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Another Intelligent Design Prediction Fulfilled: Function for a Pseudogene

Darwinists have long made an argument from ignorance, where our lack of present knowledge of the function for a given biological structure is taken as evidence that there is no function and the structure is merely a vestige of evolutionary history.  Darwinists have commonly made this mistake with many types of “junk” DNA, now known to have function.  In contrast, intelligent agents design objects for a purpose, and therefore intelligent design predicts that biological structures will have function.

Here’s where it gets interesting: Functionless structures may have been originally designed but were later rendered functionless by natural processes. For example, if you leave a laptop computer on the top of a mountain for 1000 years where it is exposed to the natural elements, it likely will no longer work. But that does not mean the laptop was not originally designed. In the same way, examples of loss-of-function in organisms may be best explained by natural processes of random mutation and natural selection. In this regard, features like functionless eyes on blind cave fish are probably best explained by Darwinian evolution. This poses no challenge to the validity of intelligent design in other cases. ID is far more interested in explaining the GAIN of biological function rather than loss of function.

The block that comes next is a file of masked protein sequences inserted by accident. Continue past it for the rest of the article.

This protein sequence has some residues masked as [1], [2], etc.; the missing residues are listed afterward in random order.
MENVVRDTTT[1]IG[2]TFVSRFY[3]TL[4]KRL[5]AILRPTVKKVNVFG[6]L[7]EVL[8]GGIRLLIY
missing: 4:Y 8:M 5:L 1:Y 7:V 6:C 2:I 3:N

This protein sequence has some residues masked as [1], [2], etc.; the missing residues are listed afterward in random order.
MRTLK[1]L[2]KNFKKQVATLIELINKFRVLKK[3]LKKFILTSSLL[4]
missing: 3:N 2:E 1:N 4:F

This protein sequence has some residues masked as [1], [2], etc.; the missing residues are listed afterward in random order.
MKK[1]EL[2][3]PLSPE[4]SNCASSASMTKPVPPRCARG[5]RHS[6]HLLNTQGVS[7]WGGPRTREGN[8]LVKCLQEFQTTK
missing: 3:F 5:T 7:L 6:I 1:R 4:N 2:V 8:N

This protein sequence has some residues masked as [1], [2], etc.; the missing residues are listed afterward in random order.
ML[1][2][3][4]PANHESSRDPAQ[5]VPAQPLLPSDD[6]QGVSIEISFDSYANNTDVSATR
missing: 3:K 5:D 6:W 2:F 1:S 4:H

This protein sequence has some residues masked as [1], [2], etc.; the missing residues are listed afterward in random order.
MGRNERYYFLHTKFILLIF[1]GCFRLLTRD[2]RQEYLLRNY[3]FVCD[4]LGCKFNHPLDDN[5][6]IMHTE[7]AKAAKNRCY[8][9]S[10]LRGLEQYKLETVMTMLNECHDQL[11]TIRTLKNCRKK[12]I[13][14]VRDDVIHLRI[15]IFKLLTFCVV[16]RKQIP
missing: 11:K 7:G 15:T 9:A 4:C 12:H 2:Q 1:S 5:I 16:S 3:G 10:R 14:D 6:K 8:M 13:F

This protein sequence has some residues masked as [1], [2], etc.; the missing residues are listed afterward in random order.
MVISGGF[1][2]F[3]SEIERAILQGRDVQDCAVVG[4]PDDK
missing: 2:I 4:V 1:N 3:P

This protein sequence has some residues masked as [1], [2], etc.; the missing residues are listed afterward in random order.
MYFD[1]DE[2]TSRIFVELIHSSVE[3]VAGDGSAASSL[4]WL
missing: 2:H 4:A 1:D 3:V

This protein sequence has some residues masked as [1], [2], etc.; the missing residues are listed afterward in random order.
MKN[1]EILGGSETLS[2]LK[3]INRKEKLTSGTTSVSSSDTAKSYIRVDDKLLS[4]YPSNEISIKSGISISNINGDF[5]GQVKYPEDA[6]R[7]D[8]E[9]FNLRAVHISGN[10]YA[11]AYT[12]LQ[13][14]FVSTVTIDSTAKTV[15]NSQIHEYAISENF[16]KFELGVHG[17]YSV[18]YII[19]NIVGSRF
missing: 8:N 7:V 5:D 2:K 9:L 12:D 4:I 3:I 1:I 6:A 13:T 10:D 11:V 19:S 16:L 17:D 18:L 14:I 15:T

Like other types of “junk” DNA, Darwinists have almost universally considered pseudogenes to be evolutionary garbage–once-functional genes that were rendered functionless by random mutations. But a recent article in Nature concludes the following:

“Our findings indicate a function for pseudogenes in regulating gene expression by means of the RNA interference pathway.”

The article of course seeks to retain an evolutionary interpretation of the data, but ID proponents find this scientific evidence unsurprising. To be sure, there are still pseudogenes for which no function is known, but it will be interesting to watch and see if future research crosses more and more pseudogenes off the list of “junk” DNA.


Casey Luskin

Associate Director, Center for Science and Culture
Casey Luskin is a geologist and an attorney with graduate degrees in science and law, giving him expertise in both the scientific and legal dimensions of the debate over evolution. He earned his PhD in Geology from the University of Johannesburg, and BS and MS degrees in Earth Sciences from the University of California, San Diego, where he studied evolution extensively at both the graduate and undergraduate levels. His law degree is from the University of San Diego, where he focused his studies on First Amendment law, education law, and environmental law.



Junk DNApseudogene